Interesting Quotations by Mathematicians/Chemists/Physicists/Scientists/Engineers:
 

 Leonardo da Vinci (Italian Artist & Scientist, Born: Vinci, near Florence, April 15, 1452; Died: Castle Cloux, near Amboise, France, May 2, 1519)


 

I prefer death to lassitude. I never tire of serving others.

No human investigation can be called real science if it cannot be demonstrated mathematically.

He who loves practice without theory is like the sailor who boards ship without a rudder and compass and never knows where he may cast.

Inequality is the cause of all local movements.

Augustus De Morgan (English Mathematician, Born: Madura, Madras, India, June 27, 1806; Died: London, March 18, 1871)

[When asked about his age.] I was x years old in the year x2 (In H. Eves, In Mathematical Circles, Boston: Prindle, Weber and Schmidt, 1969). (A question for Prof. Inanís students: What x2 year was De Morgan x years old?)

Leonhard Euler (Swiss Mathematician, Born: Basel, April 15, 1707; Died: St. Petersburg, Russia, September 18, 1783)

Mathematicians have tried in vain to this day to discover some order in the sequence of prime numbers, and we have reason to believe that it is a mystery into which the human mind will never penetrate (In G. Simmons, Calculus Gems, New York: McGraw Hill Inc., 1992).

[Upon losing the use of his right eye.] Now I will have less distraction (In H. Eves, In Mathematical Circles, Boston: Prindle, Weber and Schmidt, 1969).

Michael Faraday (English Physicist & Chemist, Born: Newington, Surrey, September 22, 1791; Died: Hampton Court, Middlesex (now part of Greater London), August 25, 1867)

I do not feel that I possess anything extraordinary. If I do have the pleasure of a special talent, it must certainly be perseverance.

The world little knows how many of the thoughts and theories which have passed through the mind of the scientific investigator have been crushed in silence and secrecy by his own severe criticism and adverse examination; that in the most successful instances not a tenth of the suggestions, the hopes, the wishes, the preliminary conclusions have been realized.

Richard Phillips Feynman (American Physicist, Born: New York, USA, May 11, 1918; Died: Los Angeles, California, USA, February 15, 1988)

To those who do not know mathematics it is difficult to get across a real feeling as to the beauty, the deepest beauty, of nature. If you want to learn about nature, to appreciate nature, it is necessary to understand the language that she speaks in (The Character of Physical Law, Cambridge, 1967).

From a long view of history of mankind-seen from say, 10,000 years from now-there can be little doubt that the most significant event of the 19th Century will be judged as Maxwell's discovery of the laws of electrodynamics. The American Civil War will pale into provincial insignificance in comparison with this important scientific event of the same decade (Feynman Lectures on Physics, vol. II).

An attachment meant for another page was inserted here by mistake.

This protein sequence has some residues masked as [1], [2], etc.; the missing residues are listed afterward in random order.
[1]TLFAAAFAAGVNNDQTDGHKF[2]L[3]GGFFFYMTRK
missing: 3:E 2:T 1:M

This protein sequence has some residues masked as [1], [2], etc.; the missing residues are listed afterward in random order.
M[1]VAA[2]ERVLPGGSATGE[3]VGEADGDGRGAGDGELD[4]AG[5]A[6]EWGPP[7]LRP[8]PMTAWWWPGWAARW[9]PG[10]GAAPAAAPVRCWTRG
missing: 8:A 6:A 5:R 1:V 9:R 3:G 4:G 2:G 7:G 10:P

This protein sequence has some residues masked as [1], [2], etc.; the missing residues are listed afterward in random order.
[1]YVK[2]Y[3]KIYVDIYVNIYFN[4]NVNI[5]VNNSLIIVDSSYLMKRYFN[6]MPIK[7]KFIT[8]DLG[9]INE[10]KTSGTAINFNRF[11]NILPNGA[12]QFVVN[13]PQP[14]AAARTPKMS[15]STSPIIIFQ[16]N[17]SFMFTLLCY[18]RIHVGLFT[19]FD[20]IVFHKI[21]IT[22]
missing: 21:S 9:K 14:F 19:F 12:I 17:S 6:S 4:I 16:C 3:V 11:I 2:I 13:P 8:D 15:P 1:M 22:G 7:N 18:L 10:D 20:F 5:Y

Leonardo Fibonacci (Italian Mathematician, Born: Pisa, Around 1170; Died: Around, 1240)

[How many pairs of rabbits can be bred from one pair in a year?] A man has one pair of rabbits at a certain place entirely surrounded by a wall. We wish to know how many pairs will be bred from it in one year, if the nature of these rabbits is such that they breed every month one other pair and begin to breed in the second month after their birth (Liber Abaci, 1202).

Jean Baptiste Joseph Fourier (French Mathematician, Born: Auxerre, Yonne, March 21, 1768; Died: Paris, May 16, 1830)

The profound study of nature is the most fertile source of mathematical discoveries (Quoted in M Kline, Mathematical thought from ancient to modern times, New York, 1972).

Galileo Galilei (Italian Astronomer & Physicist, Born: Pisa, February 15, 1564; Died: Arcetri (near Florence), January 8, 1642)

Infinities and indivisibles transcend our finite understanding, the former on account of their magnitude, the latter because of their smallness; Imagine what they are when combined (Two New Sciences, 1638).

In questions of science, the authority of a thousand is not worth the humble reasoning of a single individual (Quoted in Arago, Eulogy of Galileo (1874)).

Johann Karl Friedrich Gauss (German Mathematician, Born: Brunswick, April 30, 1777; Died: Gottingen, Hannover, February 23, 1855)

The total number of Dirichlet's publications is not large: jewels are not weighed on a grocery scale.

Oliver Heaviside (English Physicist & Electrical Engineer, Born: London, May 18, 1850; Died: Paignton, Devonshire, February 3, 1925)

[When criticised for his daring use of operators before they could be justified formally.] Why should I refuse a good dinner simply because I don't understand the digestive processes involved.

Pierre Simon Laplace (French Astronomer & Mathematician, Born: Beaumont-en-Auge, Calvados, March 28, 1749; Died: Paris, March 5, 1827)

[Allegedly his last words.] What we know is not much. What we do not know is immense. (Quoted in A De Morgan Budget of Paradoxes.)

Read Euler: he is our master in everything (Quoted in G Simmons Calculus Gems, New York 1992).

Simeon Denis Poisson (French Mathematician, Born: Pithiviers, Loiret, June 21, 1781; Died: Paris, April 25, 1840)

Life is good for only two things, discovering mathematics and teaching mathematics (Mathematics Magazine,Vol. 64, No. 1, Feb. 1991).

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